Through the Association of Women Tie-Dyers Project and the Soussi Small Loans Project, we worked directly with approximately 300 women entrepreneurs to sustainably grow their business. Our women artisans were provided with small business loans and materials (i.e. buckets, fabrics, pots, pans, colors) to run their business. Women artisans exchanged lessons on the best way to further their businesses using our peer-to-peer learning platform.
We collaborated with renowned designer Tory Burch for her Spring 2013 collection. The tie-dye fabrics of our women artisans were showcased at the Mercedes-Benz New York Fashion Week. First Lady of the United States Michelle Obama wore a dress from the Tory Burch collaboration for the inauguration of her Drink Up Campaign in 2013.
In 2014, we partnered with Lemlem, founded by Ethiopian supermodel Liya Kebede, to produce fabrics for their Fall 2014 collection. We also implemented an agriculture development project by forming an association of over 50 smallholder farmers and providing them with loans, seeds and fertilizers to promote food security in the community.
women artisan partners working together across Guinea to increase their income
countries of implementation since 2008
smallholder farmers running community farms to increase food security and income for their households
people impacted by our programs focused on economic development and skills training
I have a universal question: Do women’s lives really matter?
The answer to this question depends on where you are in the world. If you are in the Republic of Guinea, no, women’s lives do not matter. If you are the husband, child, or the family member of Salematou Camara, women’s lives do not matter. If you are Salematou Camara, your life really does not matter.
Aissata Camara, an NYU Wagner alumni and co-founder of the There is No Limit Foundation explained to participants at the hackathon that SMS was the best technology to use. “When there is a problem many peoples’ first instinct at these events is to create an app,” she said. “I was able to give [participants] the cultural context so they could understand [that] certain things wouldn’t work. I helped them realize the best technology is SMS technology.”
On Saturday, November 1st and Sunday, November 2nd, 2014, There Is No Limit Foundation partnered with the Greene House and Design Tinkering Club at the New York University Polytechnic School of Engineering (NYU Poly) to gather technologists, makers, hackers, designers, activists, and medical experts to work on implementable solutions to address the Ebola outbreak currently in Guinea, Liberia, Sierra Leone and threatening the rest of the world.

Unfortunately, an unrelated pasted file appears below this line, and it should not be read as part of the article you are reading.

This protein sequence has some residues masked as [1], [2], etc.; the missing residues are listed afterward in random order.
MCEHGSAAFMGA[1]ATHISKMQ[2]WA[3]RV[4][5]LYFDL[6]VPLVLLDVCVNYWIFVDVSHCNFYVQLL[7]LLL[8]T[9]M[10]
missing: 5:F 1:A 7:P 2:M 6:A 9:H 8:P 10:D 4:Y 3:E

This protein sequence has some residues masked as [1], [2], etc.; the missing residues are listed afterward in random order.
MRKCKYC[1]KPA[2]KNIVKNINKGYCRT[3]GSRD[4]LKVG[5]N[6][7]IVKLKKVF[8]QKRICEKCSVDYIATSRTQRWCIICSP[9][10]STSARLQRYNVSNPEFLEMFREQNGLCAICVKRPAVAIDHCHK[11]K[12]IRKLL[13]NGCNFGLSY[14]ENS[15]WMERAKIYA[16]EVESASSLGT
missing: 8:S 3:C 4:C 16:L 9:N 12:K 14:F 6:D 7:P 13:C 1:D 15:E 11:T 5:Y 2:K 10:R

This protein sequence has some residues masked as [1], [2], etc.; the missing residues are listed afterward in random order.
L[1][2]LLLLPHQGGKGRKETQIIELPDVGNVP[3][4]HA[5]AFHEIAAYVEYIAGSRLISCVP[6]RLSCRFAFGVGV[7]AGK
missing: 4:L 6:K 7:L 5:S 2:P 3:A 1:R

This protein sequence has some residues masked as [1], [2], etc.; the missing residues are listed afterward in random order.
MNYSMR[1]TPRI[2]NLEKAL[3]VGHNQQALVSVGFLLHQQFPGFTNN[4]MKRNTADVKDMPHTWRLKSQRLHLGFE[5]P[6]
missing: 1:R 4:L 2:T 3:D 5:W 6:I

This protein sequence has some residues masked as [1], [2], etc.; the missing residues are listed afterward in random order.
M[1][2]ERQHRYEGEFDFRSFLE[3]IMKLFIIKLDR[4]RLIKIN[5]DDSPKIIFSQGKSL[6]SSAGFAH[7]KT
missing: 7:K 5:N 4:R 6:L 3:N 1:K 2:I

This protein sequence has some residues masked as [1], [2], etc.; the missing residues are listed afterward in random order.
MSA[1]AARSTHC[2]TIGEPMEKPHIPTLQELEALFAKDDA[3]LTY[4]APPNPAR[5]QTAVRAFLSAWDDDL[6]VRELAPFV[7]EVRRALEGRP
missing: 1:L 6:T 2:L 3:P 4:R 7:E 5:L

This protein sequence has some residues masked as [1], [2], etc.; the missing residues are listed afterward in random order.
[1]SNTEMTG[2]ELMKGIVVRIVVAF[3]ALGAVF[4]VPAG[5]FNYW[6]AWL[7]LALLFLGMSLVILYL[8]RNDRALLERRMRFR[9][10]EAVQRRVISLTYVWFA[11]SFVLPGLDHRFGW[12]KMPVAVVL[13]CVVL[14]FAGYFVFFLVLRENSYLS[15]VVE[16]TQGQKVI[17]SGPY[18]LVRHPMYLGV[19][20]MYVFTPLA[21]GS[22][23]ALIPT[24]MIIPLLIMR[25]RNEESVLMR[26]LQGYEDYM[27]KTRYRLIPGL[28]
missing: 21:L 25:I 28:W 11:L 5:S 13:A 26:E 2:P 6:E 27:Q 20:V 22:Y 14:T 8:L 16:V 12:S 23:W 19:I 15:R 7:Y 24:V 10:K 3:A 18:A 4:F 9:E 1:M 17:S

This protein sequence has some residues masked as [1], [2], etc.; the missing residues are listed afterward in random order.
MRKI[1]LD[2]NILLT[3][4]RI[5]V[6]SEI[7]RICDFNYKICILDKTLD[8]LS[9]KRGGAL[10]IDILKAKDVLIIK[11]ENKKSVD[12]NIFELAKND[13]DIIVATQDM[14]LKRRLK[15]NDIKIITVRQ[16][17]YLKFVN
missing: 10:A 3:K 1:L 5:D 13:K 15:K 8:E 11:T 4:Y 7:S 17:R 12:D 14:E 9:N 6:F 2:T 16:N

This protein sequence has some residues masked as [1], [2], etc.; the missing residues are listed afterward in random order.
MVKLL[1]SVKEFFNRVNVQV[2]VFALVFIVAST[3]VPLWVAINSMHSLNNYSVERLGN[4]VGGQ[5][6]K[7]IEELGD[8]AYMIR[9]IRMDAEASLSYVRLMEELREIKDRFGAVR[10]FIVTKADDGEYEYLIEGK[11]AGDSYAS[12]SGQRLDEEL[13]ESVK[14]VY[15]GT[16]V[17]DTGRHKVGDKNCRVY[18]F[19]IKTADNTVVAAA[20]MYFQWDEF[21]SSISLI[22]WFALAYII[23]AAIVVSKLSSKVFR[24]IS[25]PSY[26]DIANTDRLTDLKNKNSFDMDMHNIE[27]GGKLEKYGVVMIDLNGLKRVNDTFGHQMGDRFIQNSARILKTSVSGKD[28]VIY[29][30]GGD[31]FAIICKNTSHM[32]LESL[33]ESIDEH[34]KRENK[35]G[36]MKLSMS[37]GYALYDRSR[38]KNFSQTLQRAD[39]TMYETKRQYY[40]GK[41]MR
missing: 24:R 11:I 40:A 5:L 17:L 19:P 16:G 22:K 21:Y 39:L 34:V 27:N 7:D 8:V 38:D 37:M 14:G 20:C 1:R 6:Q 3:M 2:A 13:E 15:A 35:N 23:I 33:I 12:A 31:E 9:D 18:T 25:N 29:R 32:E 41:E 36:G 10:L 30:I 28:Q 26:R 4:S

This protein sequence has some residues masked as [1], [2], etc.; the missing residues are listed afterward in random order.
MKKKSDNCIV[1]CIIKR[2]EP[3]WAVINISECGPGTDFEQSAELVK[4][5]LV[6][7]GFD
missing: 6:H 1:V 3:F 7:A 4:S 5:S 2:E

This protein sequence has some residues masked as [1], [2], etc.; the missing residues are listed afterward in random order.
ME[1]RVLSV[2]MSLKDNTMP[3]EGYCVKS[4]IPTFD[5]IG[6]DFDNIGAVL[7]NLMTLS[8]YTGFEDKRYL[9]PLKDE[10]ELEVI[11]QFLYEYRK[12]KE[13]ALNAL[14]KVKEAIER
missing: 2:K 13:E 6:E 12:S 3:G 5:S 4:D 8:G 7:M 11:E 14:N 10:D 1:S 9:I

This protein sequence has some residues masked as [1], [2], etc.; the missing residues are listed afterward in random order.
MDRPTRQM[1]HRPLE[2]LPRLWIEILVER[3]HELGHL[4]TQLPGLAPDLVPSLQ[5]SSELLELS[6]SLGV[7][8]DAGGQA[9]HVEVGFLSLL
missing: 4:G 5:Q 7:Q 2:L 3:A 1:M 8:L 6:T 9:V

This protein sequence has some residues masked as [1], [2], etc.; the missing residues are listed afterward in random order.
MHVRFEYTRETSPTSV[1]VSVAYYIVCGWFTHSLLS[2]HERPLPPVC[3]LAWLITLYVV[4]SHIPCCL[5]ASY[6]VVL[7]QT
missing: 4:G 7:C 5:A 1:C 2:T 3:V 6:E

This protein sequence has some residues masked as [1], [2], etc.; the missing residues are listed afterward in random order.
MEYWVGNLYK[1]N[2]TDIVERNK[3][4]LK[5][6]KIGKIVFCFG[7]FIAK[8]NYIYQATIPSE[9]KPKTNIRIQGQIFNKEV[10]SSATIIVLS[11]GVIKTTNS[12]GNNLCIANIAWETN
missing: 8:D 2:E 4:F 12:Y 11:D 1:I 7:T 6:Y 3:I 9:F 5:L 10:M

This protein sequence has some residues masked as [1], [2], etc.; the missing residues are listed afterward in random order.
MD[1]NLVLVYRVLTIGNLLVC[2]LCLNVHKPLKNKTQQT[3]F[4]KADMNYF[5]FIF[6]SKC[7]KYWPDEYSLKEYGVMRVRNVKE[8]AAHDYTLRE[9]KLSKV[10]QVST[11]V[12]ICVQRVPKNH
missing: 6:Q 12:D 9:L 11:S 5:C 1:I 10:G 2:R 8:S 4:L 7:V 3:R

On October 24th, 2014, There Is No Limit Foundation co-sponsored the first walk in NYC to fight against ebola in collaboration with the West African Ebola Task Team led by the United African Congress (UAC) and Give Them A Hand Foundation. Our Co-Founder and Executive Vice President, Aissata M.B. Camara message to the crowd of attendees was clear:”Ebola is a global problem that requires a global solution. Let’s fight to end ebola so we can go back to promoting the security and dignity of people.”
Nine-year old Paloma has to be one of the most adorable little girls in New York City. She loves to read, draw and sing. Her favorite foods include chocolates and carrots. Yes, she’s young but speak with her and you can sense that she has a developed understanding of the world. Last year, she donated some of her favorite toys to kids in Guinea.
In the grand scheme of work, it’s easy to forget about your website and blog. Actually, these two big marketing tools can start to feel like an obligation. Creating content becomes a chore and you lose sight of the power these tools hold. So in December, we embarked on a long journey of creating a user friendly website and blog that represented our work and who we are at There Is No Limit Foundation.
We provide poor and ultra-poor communities access to clean water and latrines.
We promote the economic independence of ultra-poor individuals, specifically women and children.
We provide access to quality education in order to increase the enrollment and retention of students, especially girls.
We donate medical supplies and equipments to hospitals in developing countries.
We provide interest free business loans to entrepreneurs (especially women) in order to boost their income.
We help women tie-dyers generate income by providing them with the tools, skills, and market they need.
We promote the education of poor and ultra-poor children by working with parents, students and teachers.
We promote health and sanitation in the poorest communities by mobilizing local resources.